I began to hate myself and look within for reasons why everyone around me seemed so hateful too. All of my friends had walked away, no longer allowed or wanting to be associated with me. I was alone and spent much of my time hiding from school life, which affected home life. The latter was no better, with neither support nor open communication. Everywhere I turned, I was being told to “grow up and get on with it” because apparently that what life was about. No one talked about the bullying but instead they pretended it was not happening and so I felt invisible. I spent most of my time at home locked in my bedroom, sleeping. Sometimes, instead of going to school I would stay in bed all day.
I had developed this fixation about changing my appearance that it felt like I would have done anything to be someone else. I dyed my hair, cut it, shaved lines in my brows, cut my body with razors, wore boys’ clothes which were too big for me, and developed an eating disorder. Looking back, I know it was a cry for help; desperation for anyone to help stop the pain. People around me didn’t see beyond a young girl crying out for attention. Being a mother myself now, I cannot understand how my own parents ignored all this and just let it happen. Were they not worried? Or were they glad that I was hidden from everyone and hoped I would just “grow up”.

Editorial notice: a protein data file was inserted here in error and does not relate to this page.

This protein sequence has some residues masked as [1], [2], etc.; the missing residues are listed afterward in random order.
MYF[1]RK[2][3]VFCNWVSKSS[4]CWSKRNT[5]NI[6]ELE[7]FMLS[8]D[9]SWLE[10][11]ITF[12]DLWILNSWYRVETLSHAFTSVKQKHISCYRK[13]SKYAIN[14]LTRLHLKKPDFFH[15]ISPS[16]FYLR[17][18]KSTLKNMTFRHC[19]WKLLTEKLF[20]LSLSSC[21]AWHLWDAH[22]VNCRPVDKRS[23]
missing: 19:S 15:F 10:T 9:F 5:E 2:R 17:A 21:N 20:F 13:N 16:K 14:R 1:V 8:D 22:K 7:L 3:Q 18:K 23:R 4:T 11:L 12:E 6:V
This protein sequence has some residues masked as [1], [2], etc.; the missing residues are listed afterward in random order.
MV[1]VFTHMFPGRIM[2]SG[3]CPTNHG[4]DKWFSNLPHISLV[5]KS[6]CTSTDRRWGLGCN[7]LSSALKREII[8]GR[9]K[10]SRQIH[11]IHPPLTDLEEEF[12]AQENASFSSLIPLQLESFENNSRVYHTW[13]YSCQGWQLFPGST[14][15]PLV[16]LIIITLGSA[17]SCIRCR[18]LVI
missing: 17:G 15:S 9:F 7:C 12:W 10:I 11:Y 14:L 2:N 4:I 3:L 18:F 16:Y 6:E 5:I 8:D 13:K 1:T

With the start of the fifth year, a new girl came to school with whom I became friends. We both got bullied every day and soon found ways of dealing with it. We often skipped school, sometimes she would bring booze. The bullying was intense: we had our hair cut, were spat on, had rubbish thrown at us, chairs kicked from under us, called names and more. My friend’s hair was even set on fire by another girl. And still, our parents made us go to school and it was the two of us who would get detention for wagging, or in trouble for all the bullying we received.
Eventually, my friend left school and it was harder for me again. One day, as I was walking down a corridor, a group of five boys appeared from one doorway and threw something at me – a liquid with a sour taste and strange smell. It was in my hair, eyes, mouth, all over my clothes and books. I went to the school office to ask for a shirt from the lost property and said what had happened. No one bothered to look into the situation. I went home with red, burning skin. It turned out the boys had stolen a bottle of acid from the science room and decided to try it on me.